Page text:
Herds of elephants are comprised entirely of females. Usually, the number of individuals in a herd is around 10, but it can reach as many as 500 elephants. The herd is made up of a matriarch (generally older, experienced elephant), her daughters, and her daughters’ offspring. Male elephants become solitary after they reach sexual maturity, at which point they are driven from their mother’s herd, but some may form “bachelor groups.” Elephants are very intelligent and display many social behaviors including greetings, group defense, vocal and scent communication, social play, and teaching. Elephants are even known to mourn their dead. Elephants spend 12-15 hours a day feeding, consuming as much as 600 lbs. of food and 50 lbs. of water every day.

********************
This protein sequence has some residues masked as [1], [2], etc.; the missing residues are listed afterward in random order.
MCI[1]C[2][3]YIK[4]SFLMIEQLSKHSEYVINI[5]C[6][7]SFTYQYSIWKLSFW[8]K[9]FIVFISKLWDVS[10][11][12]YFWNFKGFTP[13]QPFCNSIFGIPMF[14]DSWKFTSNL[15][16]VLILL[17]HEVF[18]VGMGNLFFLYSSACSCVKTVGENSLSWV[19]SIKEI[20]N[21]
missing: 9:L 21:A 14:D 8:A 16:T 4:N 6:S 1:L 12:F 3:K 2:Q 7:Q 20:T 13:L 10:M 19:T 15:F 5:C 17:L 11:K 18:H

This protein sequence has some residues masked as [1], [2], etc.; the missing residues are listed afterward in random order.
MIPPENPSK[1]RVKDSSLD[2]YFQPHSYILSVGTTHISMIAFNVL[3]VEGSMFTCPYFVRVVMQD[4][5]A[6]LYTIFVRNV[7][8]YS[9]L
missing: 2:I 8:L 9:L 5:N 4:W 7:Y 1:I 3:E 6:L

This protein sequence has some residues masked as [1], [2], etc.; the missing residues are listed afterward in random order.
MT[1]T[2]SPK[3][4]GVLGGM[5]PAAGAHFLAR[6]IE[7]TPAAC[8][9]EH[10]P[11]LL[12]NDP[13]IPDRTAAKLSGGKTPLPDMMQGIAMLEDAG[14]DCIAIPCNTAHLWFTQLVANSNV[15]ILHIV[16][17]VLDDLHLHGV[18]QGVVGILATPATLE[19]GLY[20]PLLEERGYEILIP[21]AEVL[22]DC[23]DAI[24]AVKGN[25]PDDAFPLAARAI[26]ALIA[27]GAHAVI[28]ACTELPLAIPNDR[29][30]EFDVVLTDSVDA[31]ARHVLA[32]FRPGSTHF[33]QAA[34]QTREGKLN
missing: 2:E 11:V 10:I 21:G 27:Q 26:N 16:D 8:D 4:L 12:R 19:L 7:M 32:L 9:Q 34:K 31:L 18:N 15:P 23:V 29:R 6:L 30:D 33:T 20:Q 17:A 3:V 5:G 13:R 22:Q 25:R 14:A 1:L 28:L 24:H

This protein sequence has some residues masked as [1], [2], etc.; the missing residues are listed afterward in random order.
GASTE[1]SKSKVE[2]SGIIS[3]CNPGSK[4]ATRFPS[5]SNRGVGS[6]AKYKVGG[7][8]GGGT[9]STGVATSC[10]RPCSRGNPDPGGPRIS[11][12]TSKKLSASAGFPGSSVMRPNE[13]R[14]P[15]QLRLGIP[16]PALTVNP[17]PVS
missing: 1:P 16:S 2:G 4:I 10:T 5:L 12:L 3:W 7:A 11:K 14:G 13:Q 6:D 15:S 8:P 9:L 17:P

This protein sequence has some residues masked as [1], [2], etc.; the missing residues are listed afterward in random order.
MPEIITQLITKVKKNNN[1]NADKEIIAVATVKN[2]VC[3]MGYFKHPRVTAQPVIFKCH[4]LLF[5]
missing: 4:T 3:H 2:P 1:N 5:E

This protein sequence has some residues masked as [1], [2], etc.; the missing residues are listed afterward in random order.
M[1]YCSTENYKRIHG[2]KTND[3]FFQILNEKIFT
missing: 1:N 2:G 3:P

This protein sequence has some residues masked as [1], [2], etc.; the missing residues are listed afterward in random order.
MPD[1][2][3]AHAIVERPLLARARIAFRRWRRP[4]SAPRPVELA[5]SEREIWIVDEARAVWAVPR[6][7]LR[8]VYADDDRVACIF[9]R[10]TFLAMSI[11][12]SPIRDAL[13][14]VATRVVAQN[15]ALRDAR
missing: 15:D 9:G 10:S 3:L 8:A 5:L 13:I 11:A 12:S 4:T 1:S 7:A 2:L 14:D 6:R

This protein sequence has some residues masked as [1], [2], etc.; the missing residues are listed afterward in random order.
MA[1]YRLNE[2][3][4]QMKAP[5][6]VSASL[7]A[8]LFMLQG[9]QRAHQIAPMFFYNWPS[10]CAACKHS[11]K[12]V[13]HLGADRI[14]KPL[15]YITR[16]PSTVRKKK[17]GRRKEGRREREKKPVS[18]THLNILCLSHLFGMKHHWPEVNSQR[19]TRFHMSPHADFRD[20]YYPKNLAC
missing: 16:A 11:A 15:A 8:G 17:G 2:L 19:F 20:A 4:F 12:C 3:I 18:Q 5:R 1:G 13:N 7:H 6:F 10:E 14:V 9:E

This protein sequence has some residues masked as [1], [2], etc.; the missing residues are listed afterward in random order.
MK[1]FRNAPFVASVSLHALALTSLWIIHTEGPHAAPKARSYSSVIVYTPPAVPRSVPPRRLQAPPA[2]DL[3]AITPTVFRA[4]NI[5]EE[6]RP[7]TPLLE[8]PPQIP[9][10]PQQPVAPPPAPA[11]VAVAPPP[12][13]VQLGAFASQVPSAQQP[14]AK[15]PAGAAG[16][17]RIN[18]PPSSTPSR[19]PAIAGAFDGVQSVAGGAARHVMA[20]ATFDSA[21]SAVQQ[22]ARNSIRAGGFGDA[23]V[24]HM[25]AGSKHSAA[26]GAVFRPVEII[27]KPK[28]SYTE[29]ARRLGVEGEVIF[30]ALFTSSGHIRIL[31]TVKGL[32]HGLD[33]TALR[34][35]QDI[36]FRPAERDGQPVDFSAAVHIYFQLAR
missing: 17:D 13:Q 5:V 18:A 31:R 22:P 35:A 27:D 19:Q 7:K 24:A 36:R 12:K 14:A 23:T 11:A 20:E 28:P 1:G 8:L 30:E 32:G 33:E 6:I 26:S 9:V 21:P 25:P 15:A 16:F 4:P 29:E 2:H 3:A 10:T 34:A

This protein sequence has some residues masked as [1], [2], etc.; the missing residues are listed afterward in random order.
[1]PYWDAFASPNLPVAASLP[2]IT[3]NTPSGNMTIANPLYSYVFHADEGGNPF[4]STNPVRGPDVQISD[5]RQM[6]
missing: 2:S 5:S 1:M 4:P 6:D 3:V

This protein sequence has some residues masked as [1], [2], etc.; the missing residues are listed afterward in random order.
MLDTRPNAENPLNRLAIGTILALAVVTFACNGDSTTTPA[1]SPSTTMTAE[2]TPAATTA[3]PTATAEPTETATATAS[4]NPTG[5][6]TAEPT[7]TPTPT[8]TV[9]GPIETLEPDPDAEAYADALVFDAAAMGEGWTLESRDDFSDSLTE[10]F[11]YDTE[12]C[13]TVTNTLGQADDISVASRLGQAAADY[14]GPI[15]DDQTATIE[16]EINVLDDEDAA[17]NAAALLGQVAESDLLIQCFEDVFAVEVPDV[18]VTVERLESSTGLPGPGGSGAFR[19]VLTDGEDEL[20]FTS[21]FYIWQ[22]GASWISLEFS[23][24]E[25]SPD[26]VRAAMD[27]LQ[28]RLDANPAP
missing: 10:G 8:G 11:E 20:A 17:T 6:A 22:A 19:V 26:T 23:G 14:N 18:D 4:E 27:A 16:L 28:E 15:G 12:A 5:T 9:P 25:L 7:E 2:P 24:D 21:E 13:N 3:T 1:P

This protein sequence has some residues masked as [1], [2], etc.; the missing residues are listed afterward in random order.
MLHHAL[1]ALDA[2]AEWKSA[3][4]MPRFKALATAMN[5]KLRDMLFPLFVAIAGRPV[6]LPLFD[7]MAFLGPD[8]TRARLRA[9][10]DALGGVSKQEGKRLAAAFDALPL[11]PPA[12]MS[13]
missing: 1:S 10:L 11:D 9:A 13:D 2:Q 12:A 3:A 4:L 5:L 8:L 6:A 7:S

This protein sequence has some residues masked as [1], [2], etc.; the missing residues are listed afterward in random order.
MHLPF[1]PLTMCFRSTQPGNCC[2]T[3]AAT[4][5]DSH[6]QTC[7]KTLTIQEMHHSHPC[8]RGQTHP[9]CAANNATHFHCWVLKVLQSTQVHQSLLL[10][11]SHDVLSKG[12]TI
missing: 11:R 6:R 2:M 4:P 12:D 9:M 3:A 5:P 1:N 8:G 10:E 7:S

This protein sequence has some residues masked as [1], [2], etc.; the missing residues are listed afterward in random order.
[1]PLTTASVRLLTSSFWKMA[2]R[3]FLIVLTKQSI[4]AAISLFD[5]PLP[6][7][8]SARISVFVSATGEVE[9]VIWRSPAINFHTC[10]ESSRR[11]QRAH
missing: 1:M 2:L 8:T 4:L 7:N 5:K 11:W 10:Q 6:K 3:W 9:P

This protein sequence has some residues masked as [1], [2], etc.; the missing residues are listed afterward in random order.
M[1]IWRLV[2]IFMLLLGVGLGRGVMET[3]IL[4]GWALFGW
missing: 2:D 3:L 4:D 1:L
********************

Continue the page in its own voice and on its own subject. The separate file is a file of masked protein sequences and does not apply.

Habitat: Sub-Saharan African savannas
Diet in the wild: Small bushes, herbs, grasses, roots, bark, fruit, flowers, branches
Diet at Caldwell Zoo: Coastal hay, alfalfa, cabbage, carrot, bread, sweet potato, banana, orange, white potato, apple
Size: African elephants can weigh as many as 6 tons
Family: All the females in the herd participate in caring for the young, but the bonds between females and their offspring are lifelong
Did you know? An elephant’s trunk is a specialized, elongated nose and upper lip with 40,000 nerve endings and muscles